Yarn Along

At the risk of being redundant, here I go.  I love this book that Silje and I are reading and I’m sneaking ahead at night after she goes to bed…again.  It brings me back to when I was a little girl and used to write chapters of novels and dream of getting published.  (The story is about a little girl who is a writer and wants to publish a book.)  I’m loving it.  Silje’s liking it.  I think in about a year or two she’ll love it.

Since our deal is that she cannot read a designated school book until it is assigned to her, and of course once we’re done with it it’s free game, I’m sure she’ll read it many more times.  At this point she re-reads her assigned books about 3 times after we’re done.  Some more, some less.

I got the variation to the Little Pearl Vest done.  It’s just a little sampler fair isle on the body.  I made it a size too big for Solveig, but let her wear it to church last Sunday even though the shoulders were big.  Actually, after considering the “flair” in the shoulders as the size goes up, I’m adjusting my pattern slightly in the increase area so it will be more hugging the shoulders and less flaring, and am checking my adjustments with a vest for Silje.  I haven’t made anything for her in awhile. 

The yarn I’m using for Silje’s Little Pearl Vest is actually from a project I’ve been meaning to frog for awhile, but haven’t had a chance.  So without the messy winding up the yarn business, I’m just knitting straight from the unraveling sweater on the left.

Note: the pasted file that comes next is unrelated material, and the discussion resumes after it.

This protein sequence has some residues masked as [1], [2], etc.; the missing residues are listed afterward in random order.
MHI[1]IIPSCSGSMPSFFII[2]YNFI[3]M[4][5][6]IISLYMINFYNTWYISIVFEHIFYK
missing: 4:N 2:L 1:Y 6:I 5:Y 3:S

I’ve hit a bit of a wall when it comes to designing.  I finished the editing for the Buttercup pattern, and that got sent out to the testers.  I have one more edit, and as I faced this next pattern for Little Pearl coming up, I went ahead and got a tech editor so the stress about checking my numbers 15 times for each size would fall off my shoulders.

Although I feel very professional getting a tech editor for my patterns, and I am relieved that I have the necessary help for them, I find I’m still coming up against a hard place when it comes to designing.  It’s not that I don’t have more ideas.  It’s that figuring out how to execute each idea requires so much measuring and planning and math, math, math, math.

I was talking to Knut about it the other night.  I love designing patterns.  I feel so creative and it gets my brain going and I think it’s so important that as adults we continue to learn and think and not just coast for years on end.  I was wondering out loud why on earth I’m making myself do something so difficult?  Maybe it’s easier for other designers (although I doubt it).

Still there’s that little voice inside me wondering if I’m cut out for it.  I wonder if I’m just wasting my time.  If I could even describe the butterflies I get in my stomach when I’m getting near the end of a pattern.  I have 3 new patterns that will be done by the end of this month if all goes well!  That’s a lot of butterflies.  What if they’re bad?  What if I start getting floods of emails telling me the patterns don’t make any sense, they came out the wrong size, I wasted their time and money…etc.